Wi-Fi-enabled devices currently need to speak to each other through a router. The Wi-Fi Alliance said it is working on a new specification for peer-to-peer Wi-Fi connections called Wi-Fi Direct.

The Wi-Fi Alliance said it is nearing completion of the new spec. The schedule calls for certification of the specification in mid-2010. Products could be commercialized by the end of the year, or early in 2011.

The new version of Wi-Fi will be backwards-compatible with extant versions, so they will all be able to connect. Devices will be able to make a one-to-one connection, or a group of several devices can connect simultaneously, the alliance said.

The alliance anticipates this new version of Wi-Fi might be used in many devices where current Wi-Fi is already integrated – computers, printers and cameras, for example, but also in mobile phones and human interface devices such as keyboards and headphones.

In other words, the new spec will operate in many of the same places as Bluetooth. Reports suggest that users will have to balance the convenience of relying on a single communications protocol (Wi-Fi) against a penalty of higher power consumption.

The specification targets both consumer electronics and enterprise applications, provides management features for enterprise environments and includes WPA2 security. Devices that support the specification will be able to discover one another and advertise available services. Wi-Fi-certified Wi-Fi Direct devices will support typical Wi-Fi ranges and the same data rates as can be achieved with an infrastructure connection, so devices can connect from across a home or office, the alliance said.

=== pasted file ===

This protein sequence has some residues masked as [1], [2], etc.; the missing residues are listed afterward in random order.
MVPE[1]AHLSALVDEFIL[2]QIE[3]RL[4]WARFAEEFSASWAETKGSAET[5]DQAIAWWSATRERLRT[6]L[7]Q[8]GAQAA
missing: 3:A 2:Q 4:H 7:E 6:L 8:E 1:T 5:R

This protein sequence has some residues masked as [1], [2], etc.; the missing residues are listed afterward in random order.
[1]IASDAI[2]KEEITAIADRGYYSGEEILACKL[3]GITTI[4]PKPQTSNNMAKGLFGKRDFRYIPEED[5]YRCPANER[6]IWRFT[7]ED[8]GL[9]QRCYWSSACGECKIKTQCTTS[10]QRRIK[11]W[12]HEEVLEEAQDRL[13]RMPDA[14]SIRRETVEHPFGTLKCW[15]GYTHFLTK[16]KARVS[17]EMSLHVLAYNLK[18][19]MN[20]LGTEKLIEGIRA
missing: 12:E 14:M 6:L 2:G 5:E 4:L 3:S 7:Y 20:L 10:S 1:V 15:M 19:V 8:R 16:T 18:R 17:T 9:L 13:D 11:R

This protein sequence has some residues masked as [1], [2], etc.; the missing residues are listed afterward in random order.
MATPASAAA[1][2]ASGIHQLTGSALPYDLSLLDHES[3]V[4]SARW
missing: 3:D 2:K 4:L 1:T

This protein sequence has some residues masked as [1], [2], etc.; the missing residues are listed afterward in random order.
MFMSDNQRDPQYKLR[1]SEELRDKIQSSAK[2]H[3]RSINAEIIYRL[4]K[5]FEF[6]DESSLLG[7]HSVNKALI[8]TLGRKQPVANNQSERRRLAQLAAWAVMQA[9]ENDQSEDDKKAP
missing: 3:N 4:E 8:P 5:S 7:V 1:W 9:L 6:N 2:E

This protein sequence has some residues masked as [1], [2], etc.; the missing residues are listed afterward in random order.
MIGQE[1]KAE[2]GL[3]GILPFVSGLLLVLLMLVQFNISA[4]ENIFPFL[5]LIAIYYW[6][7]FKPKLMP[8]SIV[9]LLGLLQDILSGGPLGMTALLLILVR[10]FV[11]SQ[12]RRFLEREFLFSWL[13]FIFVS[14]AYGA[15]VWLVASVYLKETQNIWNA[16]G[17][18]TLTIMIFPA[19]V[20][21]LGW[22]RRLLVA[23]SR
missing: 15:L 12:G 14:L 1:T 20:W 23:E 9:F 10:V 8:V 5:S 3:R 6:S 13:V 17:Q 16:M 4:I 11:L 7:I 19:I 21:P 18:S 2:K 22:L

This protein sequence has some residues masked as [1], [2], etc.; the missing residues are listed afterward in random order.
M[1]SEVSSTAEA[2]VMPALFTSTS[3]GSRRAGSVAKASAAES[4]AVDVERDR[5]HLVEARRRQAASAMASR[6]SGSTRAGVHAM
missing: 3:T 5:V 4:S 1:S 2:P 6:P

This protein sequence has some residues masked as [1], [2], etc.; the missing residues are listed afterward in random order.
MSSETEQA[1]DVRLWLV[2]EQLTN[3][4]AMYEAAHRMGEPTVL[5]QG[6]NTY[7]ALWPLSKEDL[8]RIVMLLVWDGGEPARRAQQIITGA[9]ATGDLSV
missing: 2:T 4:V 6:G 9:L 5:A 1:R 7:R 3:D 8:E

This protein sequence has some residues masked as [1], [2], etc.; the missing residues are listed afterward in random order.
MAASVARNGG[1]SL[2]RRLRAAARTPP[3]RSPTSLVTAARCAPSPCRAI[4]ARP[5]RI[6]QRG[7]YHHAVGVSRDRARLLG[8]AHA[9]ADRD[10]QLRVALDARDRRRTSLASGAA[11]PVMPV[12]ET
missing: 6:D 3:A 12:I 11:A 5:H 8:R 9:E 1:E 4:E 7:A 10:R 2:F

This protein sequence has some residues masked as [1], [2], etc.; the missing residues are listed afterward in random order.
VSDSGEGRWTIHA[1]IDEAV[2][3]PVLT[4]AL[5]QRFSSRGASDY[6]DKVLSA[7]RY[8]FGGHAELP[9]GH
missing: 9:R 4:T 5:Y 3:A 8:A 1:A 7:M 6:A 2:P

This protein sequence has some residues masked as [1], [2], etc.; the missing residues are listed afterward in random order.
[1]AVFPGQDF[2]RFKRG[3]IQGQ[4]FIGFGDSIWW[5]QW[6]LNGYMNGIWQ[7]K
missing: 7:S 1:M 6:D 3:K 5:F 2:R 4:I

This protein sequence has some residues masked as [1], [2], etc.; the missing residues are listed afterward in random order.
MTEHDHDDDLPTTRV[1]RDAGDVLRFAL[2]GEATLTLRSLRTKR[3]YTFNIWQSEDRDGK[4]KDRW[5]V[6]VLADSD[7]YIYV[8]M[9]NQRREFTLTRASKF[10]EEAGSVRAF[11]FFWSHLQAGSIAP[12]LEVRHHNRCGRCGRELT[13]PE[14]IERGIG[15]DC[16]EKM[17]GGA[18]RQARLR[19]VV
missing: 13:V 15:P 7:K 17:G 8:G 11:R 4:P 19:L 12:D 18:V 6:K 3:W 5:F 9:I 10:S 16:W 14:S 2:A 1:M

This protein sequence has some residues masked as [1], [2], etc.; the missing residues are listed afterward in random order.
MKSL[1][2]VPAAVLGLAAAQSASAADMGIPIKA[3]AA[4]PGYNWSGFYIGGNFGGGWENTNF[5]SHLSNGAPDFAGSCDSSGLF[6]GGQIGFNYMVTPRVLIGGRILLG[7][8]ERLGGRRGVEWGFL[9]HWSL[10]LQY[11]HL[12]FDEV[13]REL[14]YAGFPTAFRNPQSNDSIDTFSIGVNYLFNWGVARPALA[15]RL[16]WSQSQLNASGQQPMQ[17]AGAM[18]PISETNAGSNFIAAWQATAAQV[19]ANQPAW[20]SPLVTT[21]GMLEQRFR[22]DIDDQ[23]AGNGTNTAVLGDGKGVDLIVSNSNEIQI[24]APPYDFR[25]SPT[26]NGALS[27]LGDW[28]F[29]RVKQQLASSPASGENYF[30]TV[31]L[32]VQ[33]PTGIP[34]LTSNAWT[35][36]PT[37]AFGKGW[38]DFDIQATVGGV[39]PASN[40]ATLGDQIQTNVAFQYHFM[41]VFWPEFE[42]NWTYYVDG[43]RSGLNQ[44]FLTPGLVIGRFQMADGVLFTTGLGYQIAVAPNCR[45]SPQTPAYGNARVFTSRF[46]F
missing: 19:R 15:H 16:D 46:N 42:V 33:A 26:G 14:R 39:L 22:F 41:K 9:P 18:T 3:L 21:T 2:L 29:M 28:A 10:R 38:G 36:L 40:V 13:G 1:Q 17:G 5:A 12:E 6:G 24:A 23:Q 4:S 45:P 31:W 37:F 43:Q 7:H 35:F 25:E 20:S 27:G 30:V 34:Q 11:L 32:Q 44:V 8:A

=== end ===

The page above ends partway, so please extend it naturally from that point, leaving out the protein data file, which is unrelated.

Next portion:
Only Wi-Fi Alliance member companies will be able to certify devices to the new specification. Among the scores of alliance members are Apple, Cisco, Broadcom, Intel, Sony, Microsoft, Arris, Rogers and BT.

According to a new report from ABI Research, when it comes to home networking, wireless connections will remain the dominant technology. Wi-Fi connections in consumer electronics devices will rise from 113 million in 2008 to more than 285 million by 2012, ABI predicts.

Ethernet will remain a strong second-place technology, as it is often integrated in the silicon and does not add a significant amount to the bill of materials costs. Over time, powerline, coax and high-speed wireless connections will show growth in adoption, especially among service providers, ABI said.

“While many consumer electronics devices initially adopted Ethernet connections due to cost and potential wireless connectivity issues, Wi-Fi has become the dominant LAN connection type in several device categories,” said ABI digital home practice director Jason Blackwell. “Now we’re seeing Wi-Fi making its way more aggressively into components, including digital televisions.”

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